Universal design makes a home easy to navigate regardless of age or physical ability.
We all know that as we age, our needs change. That minivan that allowed you to shuttle kids to soccer practice isn’t all that practical when you have just one or two passengers, while a lightweight commuter car might not be the best choice for family weekends in the mountains. What we need in our home as we move through phases of life is no different, and many of us would like to live in our own homes for as long as possible. That’s why it is advisable to work with a home design professional or an architect when you are designing a new home or remodeling your current home, to make sure it will suit you not just today and tomorrow, but for a lifetime.
According to the National Association of Home Builders, “Universal design is the design of products and environments to be usable by all people, to the greatest extent possible, without the need for adaptation or specialized design.” Many home professionals, including designers, architects, and general contractors, are educated in universal design and are recognized as Certified Age-in-Place Specialists (CAPS). CAPS learn to identify common challenges homeowners face as they age and address them with home design solutions.
Joanne Theunissen of Howling Hammers Builders in central Michigan has been building homes that incorporate universal design principles for more than a decade. “The universal design component came in when we were looking at the baby boomer market, but we found that almost every home with universal design features was bought by young families,” says Theunissen. “That was because it really comes down to ease of use, not just aging in place.”
Universal design features include things that make your home easy to access all the time and make it comfortable for you to age in place. Here are a few things to look for:
Level entries into the home. Flush thresholds between rooms. Single-story living Wide doorways Wide hallways Extra floor space Nonslip surfaces on floors Grab bars in bathrooms and handrails on steps Adequate lighting Lever-style door handles and rocker light switches
One way to approach universal design is to think from the outside in, and then from room to room. “We approach the design as we are walking into the house,” says Theunissen. Start with the entries to your home, whether from the garage, through the front door, or through doorways to outdoor living spaces. At least one entry should be level, without stairs that create barriers for people using strollers, wheelchairs, canes, or walkers.
Once you are inside, look at the transitions between rooms. Thresholds should be flush with the floor, eliminating a wheelchair barrier or a tripping hazard. Doorways and hallways should be wide enough for a wheelchair to easily maneuver from room to room—36 inches for doorways and 42 inches for hallways are the recommended widths. Next, look at how your living spaces are arranged. Is there enough room for a wheelchair to turn around? Are there tight corners or dead ends that could be eliminated? This will also improve the traffic flow through the house and make the rooms feel more spacious.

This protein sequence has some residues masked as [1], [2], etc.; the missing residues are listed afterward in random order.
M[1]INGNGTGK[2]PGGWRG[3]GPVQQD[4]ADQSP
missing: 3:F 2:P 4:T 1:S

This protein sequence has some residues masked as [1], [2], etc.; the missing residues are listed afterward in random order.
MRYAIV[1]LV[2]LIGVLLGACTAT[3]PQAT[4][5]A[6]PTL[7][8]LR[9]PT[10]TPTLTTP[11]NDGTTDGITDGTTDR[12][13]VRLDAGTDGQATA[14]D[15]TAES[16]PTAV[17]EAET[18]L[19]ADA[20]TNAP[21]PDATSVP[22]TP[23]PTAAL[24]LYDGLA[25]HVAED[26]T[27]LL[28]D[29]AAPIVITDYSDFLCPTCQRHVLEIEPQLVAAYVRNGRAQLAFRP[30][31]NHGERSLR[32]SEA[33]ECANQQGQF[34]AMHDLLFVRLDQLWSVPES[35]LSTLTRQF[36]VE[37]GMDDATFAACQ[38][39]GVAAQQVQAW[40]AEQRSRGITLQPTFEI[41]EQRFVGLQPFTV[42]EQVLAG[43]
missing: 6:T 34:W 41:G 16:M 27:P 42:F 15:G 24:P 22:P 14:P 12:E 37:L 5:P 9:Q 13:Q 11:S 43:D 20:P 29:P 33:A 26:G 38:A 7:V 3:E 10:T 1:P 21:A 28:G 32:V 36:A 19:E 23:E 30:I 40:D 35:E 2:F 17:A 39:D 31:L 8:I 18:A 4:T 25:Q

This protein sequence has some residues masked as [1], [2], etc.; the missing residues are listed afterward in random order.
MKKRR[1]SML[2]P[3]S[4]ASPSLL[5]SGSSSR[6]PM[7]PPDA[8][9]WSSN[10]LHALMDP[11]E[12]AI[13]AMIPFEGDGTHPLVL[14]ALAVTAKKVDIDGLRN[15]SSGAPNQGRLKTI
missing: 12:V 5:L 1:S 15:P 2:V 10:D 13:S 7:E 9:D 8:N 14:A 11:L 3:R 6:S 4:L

It is essential to use universal design principles in your home’s bathrooms. Something as simple as using a textured stone floor rather than smooth tile can mean the difference between safety and slipping. “In bathrooms we try to be careful about the surface we use on floors,” says Theunissen. “There are beautiful high-gloss tiles that just aren’t safe when they’re wet; you don’t want an ice-skating rink in your bathroom.” Strategically placed grab bars near the tub and toilets are helpful for people of all ages. Consider a hand-held showerhead and remember that a level-entry shower stall will be more accessible than one with a step or raised threshold.
Universal design principles can be found in the kitchen as well. You can build countertops at varying heights or build in knee space at the counter so you can pull up a chair or a wheelchair. Adequate task lighting is essential in the kitchen—not just to make it easy on your eyes, but to help prevent accidents. And make sure appliances are easy to access. “One mistake we are starting to see is microwaves being put under counter height,” says Theunissen. “There are drawer units specifically designed for microwaves, but when it’s just tucked into a niche under the counter, you have to almost get on your knees to utilize that appliance.” Theunissen recommends putting appliances at that midrange from eye level to hip for the main cook in the family.
Don’t forget the little things, which can make a big difference in comfort and accessibility in the long run. Lever-handled door handles on both exterior and interior doors are easier to manage whether you have arthritis or just arms full of groceries. Rocker-style electrical switches and raised electrical outlets are easier to manage. Adequate lighting throughout the home is easier on the eyes and can also help prevent trips and falls. Don’t neglect areas like stairways, which are often quite dimly lit. “We like to put a groove on the underside of the hand rail so we can put LED lighting in there to light the stairway,” says Theunissen. “It gives it a nice even light.”
Universal design isn’t just for your golden years. A well-designed home that is built with universal design principles will be comfortable and accessible whether you’re raising small children or welcoming grandchildren for a visit.